New Screenshots For A New Beginning

By John Walker on October 20th, 2010 at 8:36 pm.

There’s an adventure in the works by Daedalic, they who brought us the very lovely, and almost good, The Whispered World. It’s called A New Beginning, it’s been in development for over two years, and at last there’s some new screenshots of it.

The “eco-thriller” plays as a classic point and click adventure, with what look to be gorgeous painted backgrounds, fighting to save the world from ecological catastrophe. (It was in looking up details of this game that I saw – for the first time – details of The Chronicles Of Shakespeare. Oh yeah. Next post for that.)

So first, enjoy a few A New Beginning shots. It’s set in the year 2500, which at first seems optimistic about how long we’ve got until the planet needs saving. However, the surface of the Earth is uninhabitable, and there’s only a handful of survivors left. Oops. So some Time Pilots head back to 2050, only to find that it’s already devastated. Eek! Two of the pilots manage to make a second leap back, presumably into our times, and through radically different ends intend to prevent the environmental collapse.

Here’s some of the lovely looking shots out so far. Click on them for a larger size:

It’s yet to receive a UK release date.

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60 Comments »

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  1. Lukasz says:

    why is it not on steam?

    and should i play machinarium:?

  2. Shagittarius says:

    The future of gaming is a scary place. I don’t know enough about this game to know if its propaganda but you know eventually games will be used more and more as propaganda for special interest and political agendas. Just like I can’t watch some TV shows because of their obvious bent I’m assuming pretty soon I wont be able to enjoy the game mechanics of some games because I disagree with their politics.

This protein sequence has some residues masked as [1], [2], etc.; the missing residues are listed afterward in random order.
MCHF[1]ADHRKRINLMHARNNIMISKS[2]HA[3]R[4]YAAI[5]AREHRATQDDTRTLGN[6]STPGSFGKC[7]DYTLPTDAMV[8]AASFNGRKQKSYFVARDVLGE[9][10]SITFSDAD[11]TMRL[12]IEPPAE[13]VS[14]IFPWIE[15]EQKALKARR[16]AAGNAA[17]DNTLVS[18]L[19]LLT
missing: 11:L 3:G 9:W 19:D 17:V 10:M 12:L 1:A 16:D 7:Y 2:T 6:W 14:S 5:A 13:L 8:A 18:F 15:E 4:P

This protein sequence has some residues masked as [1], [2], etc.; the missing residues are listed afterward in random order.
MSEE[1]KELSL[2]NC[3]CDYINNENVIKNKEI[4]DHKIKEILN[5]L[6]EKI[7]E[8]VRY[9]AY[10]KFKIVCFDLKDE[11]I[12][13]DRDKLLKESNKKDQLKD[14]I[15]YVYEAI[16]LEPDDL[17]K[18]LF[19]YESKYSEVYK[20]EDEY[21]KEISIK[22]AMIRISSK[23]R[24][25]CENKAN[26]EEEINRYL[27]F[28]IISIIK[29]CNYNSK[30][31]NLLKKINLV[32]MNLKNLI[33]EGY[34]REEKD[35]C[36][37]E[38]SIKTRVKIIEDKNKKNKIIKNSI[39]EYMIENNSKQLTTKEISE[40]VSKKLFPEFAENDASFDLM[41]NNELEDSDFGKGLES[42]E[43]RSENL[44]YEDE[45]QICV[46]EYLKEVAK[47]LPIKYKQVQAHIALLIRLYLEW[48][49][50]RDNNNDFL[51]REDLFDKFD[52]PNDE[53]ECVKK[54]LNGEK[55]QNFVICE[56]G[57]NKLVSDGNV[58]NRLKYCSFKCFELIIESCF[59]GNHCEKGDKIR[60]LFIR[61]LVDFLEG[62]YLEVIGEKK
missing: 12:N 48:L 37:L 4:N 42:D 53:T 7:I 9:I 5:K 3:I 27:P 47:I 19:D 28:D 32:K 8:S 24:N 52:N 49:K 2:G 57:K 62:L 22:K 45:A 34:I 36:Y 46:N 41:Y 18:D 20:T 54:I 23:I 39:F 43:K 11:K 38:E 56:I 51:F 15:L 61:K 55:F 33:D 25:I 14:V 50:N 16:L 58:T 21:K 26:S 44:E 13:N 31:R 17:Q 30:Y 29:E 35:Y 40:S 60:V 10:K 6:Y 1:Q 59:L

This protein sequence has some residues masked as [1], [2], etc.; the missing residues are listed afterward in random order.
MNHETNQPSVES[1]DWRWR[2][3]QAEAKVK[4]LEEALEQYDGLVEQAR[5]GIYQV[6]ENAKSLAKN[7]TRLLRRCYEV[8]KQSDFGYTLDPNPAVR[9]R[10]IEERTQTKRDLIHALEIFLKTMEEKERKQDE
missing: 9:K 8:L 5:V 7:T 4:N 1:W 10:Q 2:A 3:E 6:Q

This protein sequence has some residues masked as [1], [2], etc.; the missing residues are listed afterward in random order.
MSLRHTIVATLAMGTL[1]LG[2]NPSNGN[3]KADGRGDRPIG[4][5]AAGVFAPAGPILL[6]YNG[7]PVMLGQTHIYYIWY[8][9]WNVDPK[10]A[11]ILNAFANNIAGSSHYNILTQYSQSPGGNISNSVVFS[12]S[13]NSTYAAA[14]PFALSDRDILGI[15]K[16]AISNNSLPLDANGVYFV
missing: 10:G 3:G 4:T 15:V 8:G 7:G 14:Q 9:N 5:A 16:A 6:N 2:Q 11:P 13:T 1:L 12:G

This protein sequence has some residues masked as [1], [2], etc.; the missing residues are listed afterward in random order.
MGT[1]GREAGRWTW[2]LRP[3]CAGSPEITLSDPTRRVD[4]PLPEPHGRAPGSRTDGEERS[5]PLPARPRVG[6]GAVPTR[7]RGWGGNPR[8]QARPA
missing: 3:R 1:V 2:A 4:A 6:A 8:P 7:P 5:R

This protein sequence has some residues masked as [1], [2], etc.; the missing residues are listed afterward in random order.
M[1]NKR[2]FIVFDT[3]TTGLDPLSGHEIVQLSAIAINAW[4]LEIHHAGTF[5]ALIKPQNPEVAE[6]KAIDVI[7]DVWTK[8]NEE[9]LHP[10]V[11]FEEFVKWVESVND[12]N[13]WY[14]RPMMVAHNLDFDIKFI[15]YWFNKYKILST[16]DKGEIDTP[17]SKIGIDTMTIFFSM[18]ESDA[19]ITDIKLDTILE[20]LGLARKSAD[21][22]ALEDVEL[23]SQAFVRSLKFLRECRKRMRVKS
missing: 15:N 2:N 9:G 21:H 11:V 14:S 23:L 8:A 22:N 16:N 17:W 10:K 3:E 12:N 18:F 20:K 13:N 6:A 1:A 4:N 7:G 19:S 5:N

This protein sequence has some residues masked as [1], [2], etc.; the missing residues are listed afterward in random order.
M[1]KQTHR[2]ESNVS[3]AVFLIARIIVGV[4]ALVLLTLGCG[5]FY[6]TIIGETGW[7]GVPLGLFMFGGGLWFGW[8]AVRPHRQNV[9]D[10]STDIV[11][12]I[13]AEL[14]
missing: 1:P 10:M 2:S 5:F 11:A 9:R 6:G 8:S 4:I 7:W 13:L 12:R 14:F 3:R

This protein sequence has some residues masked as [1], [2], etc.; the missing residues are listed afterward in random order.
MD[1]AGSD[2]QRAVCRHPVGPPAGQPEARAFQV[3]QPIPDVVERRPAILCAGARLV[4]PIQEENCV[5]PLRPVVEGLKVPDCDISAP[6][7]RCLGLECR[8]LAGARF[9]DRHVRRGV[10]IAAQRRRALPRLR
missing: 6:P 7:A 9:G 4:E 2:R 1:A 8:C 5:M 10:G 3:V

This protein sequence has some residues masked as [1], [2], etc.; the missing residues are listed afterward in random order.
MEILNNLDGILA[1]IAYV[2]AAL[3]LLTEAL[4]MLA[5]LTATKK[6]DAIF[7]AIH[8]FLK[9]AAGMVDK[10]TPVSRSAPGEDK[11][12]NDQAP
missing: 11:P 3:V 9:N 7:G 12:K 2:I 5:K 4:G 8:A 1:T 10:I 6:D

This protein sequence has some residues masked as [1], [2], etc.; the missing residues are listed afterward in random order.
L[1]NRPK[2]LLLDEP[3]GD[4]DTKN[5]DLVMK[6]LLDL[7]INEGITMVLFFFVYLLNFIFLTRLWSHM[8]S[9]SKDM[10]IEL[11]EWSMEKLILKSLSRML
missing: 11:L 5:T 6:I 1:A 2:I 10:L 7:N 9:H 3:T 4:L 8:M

This has never been much of an issue even with games like the US Army’s FPS / Recruitment tool because it didn’t have a political agenda but more and more I’m seeing games that seem to, like the Bioshock series (Especially Infinite which touches on current flashpoint issues) and this global warming themed game.

    The only thing I cant figure out is how games avoided being used as propaganda for so long. After all can you think of a better way to indoctrinate someone into a belief than simulating active participation as the main protagonist. Agree or not with the propaganda presented it’s still a scary place to go.

    • Lukasz says:

      I…
      What?

      So a game having a message about environment is a bad thing? It becomes propaganda? Do you even know what that word mean?

    • JohnS says:

      The thing with this sort of reasoning is… if Shagittarius truly believed all this… then he must have much more troubling things to be concerned about. The government and media lies to him daily, and everyone else is a sheep and doesn’t notice. He is the only sane man on earth, and he is busying himself by complaining about the state of games on a blog. If he actually thinks this sort of reasoning holds water, then he is suffering from a severe lack of sense of proportions. As do most conspiracy theorists.

    • Shagittarius says:

      My point was not about weather you believe in something or not, it was about using the game medium to propel an opinion intended to influence those experiencing it in a specific direction.

      I don’t want to debate about the opinions themselves, just wanted to point out how convincing a game could be in that regard. I haven’t ever not played a game because I disagree with its politics but I’m starting to see a world where this is common and I get a bad feeling in my stomach when I think about it.

    • Vinraith says:

      It’s a science-fiction set game based on current science. That’s hardly new, unusual, or “political.”

    • Shagittarius says:

      Its amazing how impossible it is to have a discussion with the general population now a days. If you don’t agree with them, even in an implied manner, the name calling, marginalizing and insults start immediately.

      Nothing matters as long as you can drown out all other opinions at any cost. I’m open for discussion while your already calling me stupid/paranoid/crazy.

    • Matt says:

      (re: Shagittarius)